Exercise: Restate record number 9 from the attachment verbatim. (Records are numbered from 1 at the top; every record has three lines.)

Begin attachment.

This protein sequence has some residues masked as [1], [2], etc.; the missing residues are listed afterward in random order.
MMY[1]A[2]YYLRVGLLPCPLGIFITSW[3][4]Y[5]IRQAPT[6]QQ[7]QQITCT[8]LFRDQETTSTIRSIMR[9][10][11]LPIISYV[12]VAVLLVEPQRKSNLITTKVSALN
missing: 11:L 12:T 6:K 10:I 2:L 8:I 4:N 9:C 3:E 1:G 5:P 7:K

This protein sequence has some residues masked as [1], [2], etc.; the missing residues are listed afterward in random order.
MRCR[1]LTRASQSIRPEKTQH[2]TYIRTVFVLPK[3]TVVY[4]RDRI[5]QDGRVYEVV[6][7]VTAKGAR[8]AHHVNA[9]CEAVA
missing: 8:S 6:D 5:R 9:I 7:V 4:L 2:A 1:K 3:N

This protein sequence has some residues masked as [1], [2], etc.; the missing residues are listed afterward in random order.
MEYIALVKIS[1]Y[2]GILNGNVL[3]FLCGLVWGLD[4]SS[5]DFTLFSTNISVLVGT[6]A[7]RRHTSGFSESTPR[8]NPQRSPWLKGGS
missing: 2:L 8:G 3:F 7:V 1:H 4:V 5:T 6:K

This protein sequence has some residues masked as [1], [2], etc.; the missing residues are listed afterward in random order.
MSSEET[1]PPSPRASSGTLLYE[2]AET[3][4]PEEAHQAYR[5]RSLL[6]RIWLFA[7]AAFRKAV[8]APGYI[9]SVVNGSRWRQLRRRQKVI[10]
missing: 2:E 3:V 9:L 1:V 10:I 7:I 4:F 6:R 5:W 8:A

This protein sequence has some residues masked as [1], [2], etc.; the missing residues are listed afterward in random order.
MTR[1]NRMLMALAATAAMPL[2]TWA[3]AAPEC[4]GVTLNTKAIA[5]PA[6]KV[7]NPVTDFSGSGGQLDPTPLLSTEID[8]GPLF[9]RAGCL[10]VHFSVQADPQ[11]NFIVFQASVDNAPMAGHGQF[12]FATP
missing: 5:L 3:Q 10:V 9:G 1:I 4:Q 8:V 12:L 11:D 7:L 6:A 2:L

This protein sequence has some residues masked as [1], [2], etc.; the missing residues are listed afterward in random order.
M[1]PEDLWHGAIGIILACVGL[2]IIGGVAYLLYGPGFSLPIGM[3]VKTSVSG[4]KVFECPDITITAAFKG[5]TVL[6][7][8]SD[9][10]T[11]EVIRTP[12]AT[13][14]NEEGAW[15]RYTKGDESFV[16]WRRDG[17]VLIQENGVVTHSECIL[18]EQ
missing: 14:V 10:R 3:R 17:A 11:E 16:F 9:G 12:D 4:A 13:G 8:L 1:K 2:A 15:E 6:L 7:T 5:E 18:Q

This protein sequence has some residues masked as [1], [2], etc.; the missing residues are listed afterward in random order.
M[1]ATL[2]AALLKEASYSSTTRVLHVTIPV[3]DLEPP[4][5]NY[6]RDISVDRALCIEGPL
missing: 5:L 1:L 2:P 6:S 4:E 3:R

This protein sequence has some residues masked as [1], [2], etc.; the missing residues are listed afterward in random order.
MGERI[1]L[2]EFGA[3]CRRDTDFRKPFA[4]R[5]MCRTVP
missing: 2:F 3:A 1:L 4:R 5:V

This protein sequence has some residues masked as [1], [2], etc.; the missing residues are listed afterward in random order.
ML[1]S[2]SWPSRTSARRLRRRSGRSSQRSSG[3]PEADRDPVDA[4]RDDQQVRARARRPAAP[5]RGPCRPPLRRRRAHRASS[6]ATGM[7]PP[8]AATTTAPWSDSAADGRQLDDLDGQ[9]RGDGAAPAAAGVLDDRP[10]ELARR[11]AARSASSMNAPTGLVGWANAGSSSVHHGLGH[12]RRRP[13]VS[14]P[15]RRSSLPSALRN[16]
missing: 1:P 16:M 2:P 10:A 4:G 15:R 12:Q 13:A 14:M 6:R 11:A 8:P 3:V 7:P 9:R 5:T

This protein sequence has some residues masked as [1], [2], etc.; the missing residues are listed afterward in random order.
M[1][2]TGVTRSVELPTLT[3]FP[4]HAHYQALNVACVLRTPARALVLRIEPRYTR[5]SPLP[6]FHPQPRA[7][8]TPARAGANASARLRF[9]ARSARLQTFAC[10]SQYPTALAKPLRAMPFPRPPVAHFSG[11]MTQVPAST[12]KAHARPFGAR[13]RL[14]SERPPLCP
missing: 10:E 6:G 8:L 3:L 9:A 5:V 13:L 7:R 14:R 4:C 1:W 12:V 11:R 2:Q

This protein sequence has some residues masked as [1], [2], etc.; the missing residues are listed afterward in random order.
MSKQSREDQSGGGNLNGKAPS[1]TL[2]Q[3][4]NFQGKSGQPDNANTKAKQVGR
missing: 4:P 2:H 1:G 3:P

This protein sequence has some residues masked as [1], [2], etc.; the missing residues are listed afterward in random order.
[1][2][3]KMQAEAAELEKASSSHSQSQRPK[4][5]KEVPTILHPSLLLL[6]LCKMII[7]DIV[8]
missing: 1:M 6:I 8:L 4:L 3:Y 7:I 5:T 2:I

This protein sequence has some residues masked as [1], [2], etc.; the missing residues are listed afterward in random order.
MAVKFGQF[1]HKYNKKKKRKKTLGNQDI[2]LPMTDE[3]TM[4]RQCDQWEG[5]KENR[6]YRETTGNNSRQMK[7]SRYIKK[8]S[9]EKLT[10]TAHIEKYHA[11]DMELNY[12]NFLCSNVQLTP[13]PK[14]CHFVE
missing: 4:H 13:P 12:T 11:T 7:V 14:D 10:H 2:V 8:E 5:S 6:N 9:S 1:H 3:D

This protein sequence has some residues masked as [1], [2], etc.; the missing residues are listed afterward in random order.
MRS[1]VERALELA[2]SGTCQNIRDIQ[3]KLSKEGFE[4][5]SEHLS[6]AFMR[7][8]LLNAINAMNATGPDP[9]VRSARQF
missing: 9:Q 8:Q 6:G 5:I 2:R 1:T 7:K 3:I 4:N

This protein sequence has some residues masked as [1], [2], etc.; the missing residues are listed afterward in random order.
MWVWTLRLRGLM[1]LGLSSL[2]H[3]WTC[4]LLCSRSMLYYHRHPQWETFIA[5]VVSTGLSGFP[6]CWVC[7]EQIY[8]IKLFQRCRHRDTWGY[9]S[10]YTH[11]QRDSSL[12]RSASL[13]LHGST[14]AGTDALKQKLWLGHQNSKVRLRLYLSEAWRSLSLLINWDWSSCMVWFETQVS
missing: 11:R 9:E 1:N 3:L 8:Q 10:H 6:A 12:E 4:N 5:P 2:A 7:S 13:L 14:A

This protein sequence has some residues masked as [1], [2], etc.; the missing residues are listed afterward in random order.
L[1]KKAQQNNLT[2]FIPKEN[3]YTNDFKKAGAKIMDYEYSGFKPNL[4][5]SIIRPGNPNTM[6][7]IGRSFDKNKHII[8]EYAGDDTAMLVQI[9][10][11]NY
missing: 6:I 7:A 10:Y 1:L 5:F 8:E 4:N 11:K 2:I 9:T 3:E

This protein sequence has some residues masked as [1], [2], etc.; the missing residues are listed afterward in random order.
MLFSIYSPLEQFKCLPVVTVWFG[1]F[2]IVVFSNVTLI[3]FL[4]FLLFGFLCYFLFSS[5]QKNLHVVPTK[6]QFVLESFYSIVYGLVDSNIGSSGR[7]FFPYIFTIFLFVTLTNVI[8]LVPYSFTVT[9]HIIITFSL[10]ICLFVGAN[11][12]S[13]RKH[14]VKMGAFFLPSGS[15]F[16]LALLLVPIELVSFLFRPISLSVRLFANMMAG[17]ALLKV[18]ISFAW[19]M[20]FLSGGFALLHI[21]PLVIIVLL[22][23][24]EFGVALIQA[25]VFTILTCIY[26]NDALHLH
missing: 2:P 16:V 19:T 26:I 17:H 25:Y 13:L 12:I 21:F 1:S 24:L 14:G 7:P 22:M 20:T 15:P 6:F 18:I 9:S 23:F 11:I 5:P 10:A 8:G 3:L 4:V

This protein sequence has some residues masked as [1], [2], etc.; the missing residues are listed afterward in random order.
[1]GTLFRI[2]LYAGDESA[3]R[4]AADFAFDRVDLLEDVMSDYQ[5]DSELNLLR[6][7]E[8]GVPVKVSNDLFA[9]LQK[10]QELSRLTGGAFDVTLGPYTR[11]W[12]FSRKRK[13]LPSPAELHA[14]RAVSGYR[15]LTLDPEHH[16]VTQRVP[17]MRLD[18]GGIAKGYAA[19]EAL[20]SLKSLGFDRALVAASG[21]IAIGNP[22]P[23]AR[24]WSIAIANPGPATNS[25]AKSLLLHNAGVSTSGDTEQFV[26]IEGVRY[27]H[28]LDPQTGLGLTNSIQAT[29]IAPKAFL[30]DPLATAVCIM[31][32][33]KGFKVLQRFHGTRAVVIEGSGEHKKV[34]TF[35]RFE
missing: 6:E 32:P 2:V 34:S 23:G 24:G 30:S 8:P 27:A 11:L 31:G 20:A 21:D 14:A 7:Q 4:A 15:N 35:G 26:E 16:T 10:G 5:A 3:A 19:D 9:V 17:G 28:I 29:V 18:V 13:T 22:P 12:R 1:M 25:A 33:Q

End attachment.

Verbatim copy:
This protein sequence has some residues masked as [1], [2], etc.; the missing residues are listed afterward in random order.
ML[1]S[2]SWPSRTSARRLRRRSGRSSQRSSG[3]PEADRDPVDA[4]RDDQQVRARARRPAAP[5]RGPCRPPLRRRRAHRASS[6]ATGM[7]PP[8]AATTTAPWSDSAADGRQLDDLDGQ[9]RGDGAAPAAAGVLDDRP[10]ELARR[11]AARSASSMNAPTGLVGWANAGSSSVHHGLGH[12]RRRP[13]VS[14]P[15]RRSSLPSALRN[16]
missing: 1:P 16:M 2:P 10:A 4:G 15:R 12:Q 13:A 14:M 6:R 11:A 8:P 3:V 7:P 9:R 5:T